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Reviews (They Matter)

January 20, 2021-All this month we’re dishing out tips during our Best Seller Bootcamp, and today, we’ll be talking about reviews. Let’s find out why they matter, how to get them, and how they contribute to your Best Seller Success!

You know how much I LOVE statistics, so here are a couple that you should know. 1) 84% of people trust online reviews as much as friends. 2) 91% of people regularly read online reviews before making a purchase. Readers trust what others are saying about your book! So, what does this mean for you? It means you need to get as many reviews as possible BEFORE your book hits the marketplace.

Reviews can be done before your book officially launches by getting pre-release copies to reviewers. They receive a free copy of your book in exchange for an honest review and reviewers will disclose this. I am not a fan of paying for reviews and that’s something that we’ve never done at Pandamonium Publishing House. We believe that reviews should be honest, organic, and from real readers.

Reviews give you credibility, plain and simple. They let readers know what others thought of your book, and why they should take a chance on buying themselves a copy!

You can get reviews by doing the following things:

  1. Ask your beta readers to review your book. These are the people who you’ve been asking for feedback during the entire writing process. They will tell you the truth about what works and what doesn’t while you’re working on your drafts and tweaking your manuscript and they’ll also be honest about their reviews.
  2. Give out 10 free pre-release copies in exchange for a review.  You can post this offer on social media, at your book club, your local library, on Goodreads, on your website, press releases, and in your newsletter.

Also, you need to ensure that you’re getting authentic reviews from readers in your genre. Romance readers may not enjoy your supernatural crime thriller or mystery lovers may not enjoy your historical romance novel, so be sure to match the right reader with your book. Remember that reviews matter, but also that art is subjective and not everyone is going to love what you write. That’s ok! If your book is for everyone, it’s for no one.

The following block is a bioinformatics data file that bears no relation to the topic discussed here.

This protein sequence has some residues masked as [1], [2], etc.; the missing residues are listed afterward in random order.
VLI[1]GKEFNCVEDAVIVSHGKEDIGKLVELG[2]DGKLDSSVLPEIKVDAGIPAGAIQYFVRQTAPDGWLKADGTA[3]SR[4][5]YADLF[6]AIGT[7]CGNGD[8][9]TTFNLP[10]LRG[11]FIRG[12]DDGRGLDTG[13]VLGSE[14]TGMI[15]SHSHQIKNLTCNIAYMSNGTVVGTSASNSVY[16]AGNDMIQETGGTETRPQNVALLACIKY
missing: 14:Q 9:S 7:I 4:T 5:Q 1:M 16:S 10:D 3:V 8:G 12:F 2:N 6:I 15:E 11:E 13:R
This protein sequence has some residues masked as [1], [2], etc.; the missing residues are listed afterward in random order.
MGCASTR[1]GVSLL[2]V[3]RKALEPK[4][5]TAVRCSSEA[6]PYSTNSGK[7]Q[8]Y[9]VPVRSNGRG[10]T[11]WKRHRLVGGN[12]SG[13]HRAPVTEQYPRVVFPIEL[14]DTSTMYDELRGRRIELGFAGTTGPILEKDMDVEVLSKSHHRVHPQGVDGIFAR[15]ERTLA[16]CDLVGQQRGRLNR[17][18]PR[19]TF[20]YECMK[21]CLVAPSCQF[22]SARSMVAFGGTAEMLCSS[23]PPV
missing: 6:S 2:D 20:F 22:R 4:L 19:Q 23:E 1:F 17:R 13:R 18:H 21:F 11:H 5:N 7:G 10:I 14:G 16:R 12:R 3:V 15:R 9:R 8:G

The entire point of getting reviews is allowing your readers to find out what other readers thought about your book and what they liked about it/didn’t like about it so that they can make an informed decision in purchasing your work.

To dig deeper into this subject, and many others, consider joining our Best Seller Bootcamp here: https://pandamoniumpublishing.com/product/best-seller-bootcamp-january-4th-31st/

 

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STOP DOING THIS

February 26, 2020-We’ve all done it at one time or another, and for some reason, whenever we do it, no matter how many good things are said, we tend to focus on the bad. I’m here to tell you to STOP! Stop Googling yourself. It can be tempting to find out what people think of us and our work, but trust me when I say that no good can come of it. Sure, you may have stellar reviews, lots of likes, and beautiful things said about you, but I think Dita Von Teese said it best, “You can be the ripest, juiciest peach in the world, and there’s still going to be somebody who hates peaches.” People are going to love your book and others will hate it. People will like you and others won’t. It’s all irrelevant at the end of the day, so don’t lend any weight to it.

There seems to be an epidemic of bullying, suicides, and overall meanness on social media. The more connected we become, the more disconnected we really are from each other.  Most things that people say from behind the protection of a screen and keyboard would never be told in person. We should follow the general rule that if you wouldn’t say it to someone’s face, don’t say it to them online. This should be used in conjunction with, if you don’t have anything nice to say, don’t say it. Not everyone needs your opinion. And you certainly don’t need the opinions of others to justify your worth. You are worthy. PERIOD.

Keep writing, ignore the critics, take positive, constructive feedback to make your work better, and enjoy creating art. Do it for yourself, because no one else’s opinion matters.

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The Four Types of Writing Styles…

September 18 , 2019– Did you know that there are four types of writing styles? Every time we (writers) pick up a pen, we’re on a mission! Knowing all four types of writing styles and how to use them is essential for getting your message across to readers.

  1. Narrative– The style that we all know and love! The main purpose of the narrative writing style is to tell a story. Novellas, Short Stories, Biographies, Poetry, and Novels are all good examples of this style. Simply put, narrative writing style answers the question, “Then what happened?”